Publication of second collection
While 2016 was a rocky year globally, for me, personally, it was exciting. My second collection, Ghost of the Fisher Cat, was launched at the Cork International Poetry Festival, received positive reviews in prestigious journals, including the Dublin Review of Books, Pedestal (USA), Orbis (UK), and Southword, and was nominated for the Forward Prize for best collection, for the Poetry Now award and for the Pigott prize.
Irish readings in 2016 Readings took me around the country to several festivals, including the Cork International Poetry Festival, Cúirt Festival, Galway, Stanzas Festival in Limerick, the West Cork Literary Festival and the Allingham Festival in Ballyshannon. As well as that, I did readings at the Irish Writers’ Centre, at Facebook HQ for World Poetry Day, and at Staccato (Toner’s Pub) in Dublin, the Roundy and Alchemy in Cork, and also at O’Bhéal, for a special reading for American students, the Italian Institute in Dublin, the White House in Limerick, the pSoken Wrod (de Barra’s) in Clonakilty, in Castletownbere, and at North West Words, in Letterkenny. I was also interviewed on the RTE radio show, Arena, and on the Poetry Programme.
As if it wasn’t thrilling enough with my second collection, my début collection, The Lucky Star of Hidden Things, was translated by Lorenzo Mari and published in Italy by L’Arcolaio in 2016 too! I was invited to Bologna to give readings and talks at two schools and in a well-respected, independent bookstore, Libreria Trame:
The book was also reviewed and discussed at Bologna university. I have Raphael D’Abdon, an Italian poet and lecturer based in Johannesburg, to thank for introducing my work to Lorenzo. I met Raphael at the Poetry Africa festival in Durban in 2013, when I was one of a collective of four Irish poets invited to the festival. (The other major event of my poetry life).
I had previously been to Italy and to Bologna, when I was sent there by the Irish Writers Centre as part of an Italo-Irish Literary Exchange in 2014, so I already had connections and an affection for that beautiful city. While in Bologna, I was treated royally by Lorenzo, who introduced me to other poets, who exchanged collections with me. Now I’m aspiring to try my hand at translating too!
The Iowa Book Festival Another break came when Vona Groarke, editor of Poetry Ireland Review, selected me as one of Ireland’s rising poets for a special issue. Spin-offs from that included being featured on The Poetry Programme with Ailbhe Darcy and Vona Groarke, and also being invited by Poetry Ireland to take part in the Iowa Book Festival, along with Nell Regan and Jim Maguire. That was very exciting. I had previously undertaken an online poetry course with the Iowa Creative Writing Program and already felt an affinity with the place. I was thrilled to meet Christopher Merrill, and to present him with my collection.
Not least of the pleasures was the opportunity to get to know and to read with, Nell and Jim, both of whom I admire and whose collections I already owned. Ah, some great memories with them – especially the walk along the railway tracks!
One of the highlights was the reading by Suki Kim, the brave author of Without You, There is No Us, who went undercover to write a book about North Korea. Another was being invited by Mary Swander, the Poet Laureate of Iowa, to her home for a meal. She lives in an Amish community, so that was a glimpse at an unusual community and way of life. A third was seeing our books on display in the fabulous Prairie Lights bookshop, where several events took place. I came away with quite a haul from there. There was a reception to meet other writers, and I am in email exchange with one or two. One of them asked me to offer an endorsement for the back of his new collection. A group of us, including Marc Nieson, author of the memoir, Schoolhouse, went off to watch a play together, and have a late supper. The pretty, small city was dominated by the Book Festival, with book stalls lining the sunny streets. Abiding memories are of a young guy playing an actual piano in the square, a child with a helium balloon watching, Wayne, the ebullient waiter at the hotel who told me his life story, and visiting the university where a protest about the Dakota pipeline was taking place, with Native American speakers and hordes of supporters – with helicopters circling ominously overhead.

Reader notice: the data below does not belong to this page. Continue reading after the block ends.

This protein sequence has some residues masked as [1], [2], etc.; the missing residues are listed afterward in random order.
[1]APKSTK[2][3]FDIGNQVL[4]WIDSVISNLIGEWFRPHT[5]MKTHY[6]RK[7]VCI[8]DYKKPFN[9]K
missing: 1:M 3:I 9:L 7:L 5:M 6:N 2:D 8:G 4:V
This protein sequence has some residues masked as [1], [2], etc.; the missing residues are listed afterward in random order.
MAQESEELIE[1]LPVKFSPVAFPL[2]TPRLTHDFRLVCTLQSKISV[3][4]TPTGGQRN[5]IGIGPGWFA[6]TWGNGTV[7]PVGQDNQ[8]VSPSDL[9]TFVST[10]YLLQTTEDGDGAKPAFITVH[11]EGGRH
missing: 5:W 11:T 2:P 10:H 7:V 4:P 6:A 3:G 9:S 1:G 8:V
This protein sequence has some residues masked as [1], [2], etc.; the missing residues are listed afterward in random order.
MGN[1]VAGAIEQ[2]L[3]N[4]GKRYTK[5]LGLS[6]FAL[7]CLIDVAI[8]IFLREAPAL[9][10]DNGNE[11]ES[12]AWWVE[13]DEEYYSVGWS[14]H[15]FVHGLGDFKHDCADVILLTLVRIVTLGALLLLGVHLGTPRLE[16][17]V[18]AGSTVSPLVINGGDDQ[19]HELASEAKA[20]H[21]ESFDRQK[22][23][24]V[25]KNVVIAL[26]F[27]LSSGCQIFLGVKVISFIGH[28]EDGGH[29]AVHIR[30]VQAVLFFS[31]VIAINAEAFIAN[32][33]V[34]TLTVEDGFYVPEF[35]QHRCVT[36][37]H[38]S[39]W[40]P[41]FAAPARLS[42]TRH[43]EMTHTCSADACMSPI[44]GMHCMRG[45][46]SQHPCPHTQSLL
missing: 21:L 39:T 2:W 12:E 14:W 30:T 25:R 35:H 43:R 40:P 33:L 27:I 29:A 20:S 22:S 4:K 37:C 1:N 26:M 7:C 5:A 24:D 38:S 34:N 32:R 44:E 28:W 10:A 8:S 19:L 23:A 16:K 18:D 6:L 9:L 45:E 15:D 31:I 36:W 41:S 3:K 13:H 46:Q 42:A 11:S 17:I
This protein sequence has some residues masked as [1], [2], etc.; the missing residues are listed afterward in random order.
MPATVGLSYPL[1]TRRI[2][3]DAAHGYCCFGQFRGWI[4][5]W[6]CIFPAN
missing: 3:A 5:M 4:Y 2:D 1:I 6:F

There was a lovely moment of serendipity too. I was reading The Empathy Exams by Leslie Jamison, another of the programmed writers, in a Korean restaurant (as I was thinking about Suki Kim) when a Korean woman passed and asked if I’d like company. I was about to decline politely (maybe she thought I was a saddo, sitting alone!) when she told me she had spotted the book I was reading and knew the author! So I invited her to join me, and we ended up going upstate to a Russian art exhibition! She also invited me back to her home to meet her family and have supper with them. I was only in Iowa for four days, but it was definitely memorable.
Irish Composers Collective
And that wasn’t even the end of my exciting year! As a finale, I was asked to collaborate with two composers from the Irish Composers Collective, along with Victoria Kennefick and Nessa O’Mahoney. Each of us wrote a poem, and two composers wrote responses to each of the poems. Shell Dooley and Roisin Hayes were the two composers who responded to my poem. In November, we were invited to 45 Merrion Square (the Architectural Archive) to experience soundscapes in each of the beautiful rooms. It was one of the most wonderful experiences of the year for me. The wine and canapés were a bonus too.
Can’t imagine how a year like that could be repeated. But here we go – into a PhD at UCC!
As the late, great Desmond O’Grady said: ‘Live a life. Leave a record.’ This time, I’ll try to keep a record as I’m going along. Watch this space!